Album Review — Skrillex: ‘Recess’


Skrillex 2
Continuing the recent trend of surprise releases (a la Beyoncé), Skrillex (aka Sonny Moore) dropped his LP debut, Recess,yesterday. This release came after recent a Reddit AMA and a mysterious Alien Ride app that slowly released the songs starting at 6:30pm Monday night. The album itself hasn’t actually been physically released yet, but the tracks are available for listening and streaming in various places online, as well as on iTunes.

Skrillex’s new album has plenty of his classic sounds—the standard midrange bass wobbles along with plenty of chopped vocal lines. Skrillex’s continued talent for melodic lines is also showcased throughout this album, providing fans with plenty of material they can appreciate. At the same time, critics of Skrillex can easily point out that he hasn’t progressed too much musically. In that sense, this album feels much as Bangarang did: old Skrillex learns some new tricks. For that reason, much of this album can be very hit-or-miss and disconnected, such as “Stranger,” which feels like a more head-splitting than headbang-inducing attempt of an older Rusko style of super-high-pitched treble over sub-bass. Regardless of what side of the love-hate spectrum you’re on, Skrillex’s two collaborations with the Ragga Twins (“All is Fair In Love and Brostep,” “Ragga Bomb”), and “Try It Out” really encapsulate the Skrillex we all know, the latter of which reflects a refinement of his vintage sound.

Other parts of Recess show a mix of old Skrillex with some of the newer electronic trends that are gaining ground today. “Recess,” the title track, feels a lot like some of the newer “brostep”—less wobbles but more electro-flavor drums, with Lil’ Jon-esque yelling, meant to be blasted on the dance floor. “Coast is Clear,” meanwhile, can be seen as an extension of Skrillex’s recent collaboration with rappers, while also incorporates some liquid drum & bass.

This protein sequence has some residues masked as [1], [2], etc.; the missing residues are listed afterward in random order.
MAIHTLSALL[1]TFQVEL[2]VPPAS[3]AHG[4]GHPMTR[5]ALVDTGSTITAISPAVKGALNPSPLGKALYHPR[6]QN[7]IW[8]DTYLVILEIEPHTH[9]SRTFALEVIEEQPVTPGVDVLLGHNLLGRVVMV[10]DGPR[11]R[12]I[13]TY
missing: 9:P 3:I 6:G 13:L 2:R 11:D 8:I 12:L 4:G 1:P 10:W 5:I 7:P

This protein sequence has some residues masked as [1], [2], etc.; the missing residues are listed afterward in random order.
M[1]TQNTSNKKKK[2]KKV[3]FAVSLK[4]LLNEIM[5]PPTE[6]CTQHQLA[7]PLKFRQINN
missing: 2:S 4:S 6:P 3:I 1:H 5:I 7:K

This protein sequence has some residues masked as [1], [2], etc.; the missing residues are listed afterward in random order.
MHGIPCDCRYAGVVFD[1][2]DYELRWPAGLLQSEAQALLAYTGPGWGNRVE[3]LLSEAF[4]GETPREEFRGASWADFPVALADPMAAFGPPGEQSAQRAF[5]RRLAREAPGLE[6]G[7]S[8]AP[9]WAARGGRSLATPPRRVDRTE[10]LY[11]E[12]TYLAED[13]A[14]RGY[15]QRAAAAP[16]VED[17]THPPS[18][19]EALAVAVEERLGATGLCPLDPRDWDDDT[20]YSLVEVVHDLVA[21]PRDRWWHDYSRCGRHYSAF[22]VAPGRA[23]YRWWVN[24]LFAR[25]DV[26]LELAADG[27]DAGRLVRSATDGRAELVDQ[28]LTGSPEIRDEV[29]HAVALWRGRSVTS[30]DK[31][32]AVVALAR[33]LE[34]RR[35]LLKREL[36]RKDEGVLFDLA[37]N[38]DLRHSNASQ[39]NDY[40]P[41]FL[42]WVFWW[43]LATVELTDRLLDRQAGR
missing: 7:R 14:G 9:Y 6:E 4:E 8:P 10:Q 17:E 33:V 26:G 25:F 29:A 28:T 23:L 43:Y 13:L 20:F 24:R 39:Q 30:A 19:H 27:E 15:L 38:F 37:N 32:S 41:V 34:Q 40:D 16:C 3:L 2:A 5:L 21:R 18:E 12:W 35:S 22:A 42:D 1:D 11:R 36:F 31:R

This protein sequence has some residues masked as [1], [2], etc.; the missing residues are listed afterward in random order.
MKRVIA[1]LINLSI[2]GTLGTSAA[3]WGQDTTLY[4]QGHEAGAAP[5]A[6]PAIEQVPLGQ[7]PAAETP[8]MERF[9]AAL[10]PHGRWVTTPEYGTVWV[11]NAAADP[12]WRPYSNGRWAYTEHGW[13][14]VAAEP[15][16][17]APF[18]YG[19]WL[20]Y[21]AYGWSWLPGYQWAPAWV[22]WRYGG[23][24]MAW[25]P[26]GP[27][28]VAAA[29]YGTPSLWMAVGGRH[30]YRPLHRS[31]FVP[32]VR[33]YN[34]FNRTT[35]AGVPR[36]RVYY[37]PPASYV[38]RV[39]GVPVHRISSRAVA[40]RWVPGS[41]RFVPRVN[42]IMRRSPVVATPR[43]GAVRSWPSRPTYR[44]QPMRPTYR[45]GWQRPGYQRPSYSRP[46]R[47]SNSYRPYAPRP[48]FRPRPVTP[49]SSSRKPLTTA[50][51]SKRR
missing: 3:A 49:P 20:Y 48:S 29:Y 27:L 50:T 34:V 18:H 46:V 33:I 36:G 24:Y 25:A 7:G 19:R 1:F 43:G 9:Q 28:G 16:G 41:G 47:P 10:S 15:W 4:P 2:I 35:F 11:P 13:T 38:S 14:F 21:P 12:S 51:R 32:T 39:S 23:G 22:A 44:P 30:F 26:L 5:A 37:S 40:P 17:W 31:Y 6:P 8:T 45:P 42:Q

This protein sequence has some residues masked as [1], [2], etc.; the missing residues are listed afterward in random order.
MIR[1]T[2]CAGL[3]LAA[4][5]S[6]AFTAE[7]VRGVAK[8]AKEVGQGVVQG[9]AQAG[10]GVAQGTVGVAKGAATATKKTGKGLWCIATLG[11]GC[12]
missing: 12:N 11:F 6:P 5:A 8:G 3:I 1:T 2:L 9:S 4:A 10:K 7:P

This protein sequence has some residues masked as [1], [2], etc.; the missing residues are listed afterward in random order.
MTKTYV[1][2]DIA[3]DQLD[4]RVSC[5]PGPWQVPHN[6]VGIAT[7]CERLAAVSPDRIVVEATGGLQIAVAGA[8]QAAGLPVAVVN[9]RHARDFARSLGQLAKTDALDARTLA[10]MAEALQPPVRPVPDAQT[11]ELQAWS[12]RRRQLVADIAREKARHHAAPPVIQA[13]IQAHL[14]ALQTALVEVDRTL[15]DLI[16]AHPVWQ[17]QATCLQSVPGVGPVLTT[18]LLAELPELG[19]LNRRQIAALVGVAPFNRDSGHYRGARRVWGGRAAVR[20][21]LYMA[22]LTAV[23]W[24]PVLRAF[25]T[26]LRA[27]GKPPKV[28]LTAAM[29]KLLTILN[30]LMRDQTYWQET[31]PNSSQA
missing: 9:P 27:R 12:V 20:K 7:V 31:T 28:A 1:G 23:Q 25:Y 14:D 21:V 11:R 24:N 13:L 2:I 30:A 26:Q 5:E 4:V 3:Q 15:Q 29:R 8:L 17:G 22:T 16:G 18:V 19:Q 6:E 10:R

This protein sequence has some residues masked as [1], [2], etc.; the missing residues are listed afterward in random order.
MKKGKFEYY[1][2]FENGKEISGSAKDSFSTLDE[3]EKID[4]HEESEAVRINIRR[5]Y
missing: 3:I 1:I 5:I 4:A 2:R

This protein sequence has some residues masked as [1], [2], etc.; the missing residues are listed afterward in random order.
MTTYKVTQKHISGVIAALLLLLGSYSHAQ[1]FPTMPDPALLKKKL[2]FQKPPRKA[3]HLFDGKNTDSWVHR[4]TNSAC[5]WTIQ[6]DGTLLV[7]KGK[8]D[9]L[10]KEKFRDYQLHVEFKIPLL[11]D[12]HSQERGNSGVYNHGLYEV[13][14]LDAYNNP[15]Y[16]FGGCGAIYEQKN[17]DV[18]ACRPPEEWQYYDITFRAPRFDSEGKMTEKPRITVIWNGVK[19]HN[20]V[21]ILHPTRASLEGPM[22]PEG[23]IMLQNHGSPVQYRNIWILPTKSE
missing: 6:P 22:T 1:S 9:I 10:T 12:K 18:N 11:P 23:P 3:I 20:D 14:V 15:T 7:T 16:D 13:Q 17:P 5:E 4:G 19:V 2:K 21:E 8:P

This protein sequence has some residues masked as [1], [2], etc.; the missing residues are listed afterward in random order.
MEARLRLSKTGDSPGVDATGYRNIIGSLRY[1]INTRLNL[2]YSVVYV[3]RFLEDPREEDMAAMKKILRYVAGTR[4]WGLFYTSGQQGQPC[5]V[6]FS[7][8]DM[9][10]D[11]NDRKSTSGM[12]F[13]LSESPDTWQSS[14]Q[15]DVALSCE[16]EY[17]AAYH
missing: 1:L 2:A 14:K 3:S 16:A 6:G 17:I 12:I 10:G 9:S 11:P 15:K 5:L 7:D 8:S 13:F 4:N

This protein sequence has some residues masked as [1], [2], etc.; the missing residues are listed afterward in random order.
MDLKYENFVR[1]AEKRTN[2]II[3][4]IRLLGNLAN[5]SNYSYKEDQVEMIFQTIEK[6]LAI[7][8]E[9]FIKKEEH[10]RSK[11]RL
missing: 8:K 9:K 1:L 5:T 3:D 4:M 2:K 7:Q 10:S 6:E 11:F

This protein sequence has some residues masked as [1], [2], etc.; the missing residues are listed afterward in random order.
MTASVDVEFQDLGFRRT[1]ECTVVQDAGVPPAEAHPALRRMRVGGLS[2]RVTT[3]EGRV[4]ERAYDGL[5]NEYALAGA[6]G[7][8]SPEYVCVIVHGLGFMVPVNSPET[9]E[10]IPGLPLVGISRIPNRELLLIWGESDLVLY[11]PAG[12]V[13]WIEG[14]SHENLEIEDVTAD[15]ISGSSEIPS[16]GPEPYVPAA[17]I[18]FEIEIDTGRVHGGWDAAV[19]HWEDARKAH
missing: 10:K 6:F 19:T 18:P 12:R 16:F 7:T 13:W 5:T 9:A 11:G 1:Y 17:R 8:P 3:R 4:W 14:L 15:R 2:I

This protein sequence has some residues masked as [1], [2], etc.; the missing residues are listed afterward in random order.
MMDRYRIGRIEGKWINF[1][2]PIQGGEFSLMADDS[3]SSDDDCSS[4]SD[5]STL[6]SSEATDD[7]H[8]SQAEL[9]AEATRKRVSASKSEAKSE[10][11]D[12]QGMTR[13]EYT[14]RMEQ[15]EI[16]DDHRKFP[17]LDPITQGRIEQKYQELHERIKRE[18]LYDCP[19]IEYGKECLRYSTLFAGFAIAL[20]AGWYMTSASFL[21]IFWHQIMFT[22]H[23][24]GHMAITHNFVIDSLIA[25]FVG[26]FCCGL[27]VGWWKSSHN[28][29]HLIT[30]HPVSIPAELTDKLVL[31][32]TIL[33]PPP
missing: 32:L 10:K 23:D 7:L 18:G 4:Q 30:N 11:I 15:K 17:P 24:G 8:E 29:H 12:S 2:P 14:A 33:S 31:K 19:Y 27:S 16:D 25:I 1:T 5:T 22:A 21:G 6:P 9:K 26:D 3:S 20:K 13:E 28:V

Skrillex and A$AP

“Fuck That” features a lot of sub-bass, sounding almost like a rip-off of jacking house or some of the rising music in the UK scene right now. An interesting track of note here is “Dirty Vibe,” featuring two K-Pop giants in G-Dragon and CL. This unlikely marriage of dubstep and Korean rap is weirdly catchy, although it probably won’t be making any international music splashes. However, it is the last handful of tracks that will have the greatest impression on longtime Skrillex fans and followers.

While much of this album barely borders on original by today’s standards, we can begin to see a sort of a departure from what we’re used to out of Skrillex. “Doompy Poomp” seems like an experiment in sampling, while “Ease My Mind” is a newer, reworked version of his remix of Niki & The Dove’s original song. Finally, the last track on the album, “Fire Away,” is something we haven’t yet seen from Skrillex. “Fire Away” shows perhaps a maturation of sound and production in a much more ambient style of electronic music. Though it is unclear whether “Fire Away” signals a change in Skrillex’s musical interests, it definitely leaves with a new sound to think about.

All in all, Recess is a genre-crossing electronic album that struggles to find cohesion. In some senses, Recess feels like a collection of Skrillex’s latest experiments, whether it’s innovating his own sound, taking in some new influences, or moving on to uncharted territory for him. With this album, we can’t be exactly sure of the direction Skrillex is heading, but there’re some hints that Skrillex might be moving on from the sound that made him famous. Regardless, for now, Recess gives fans and haters plenty to talk about.

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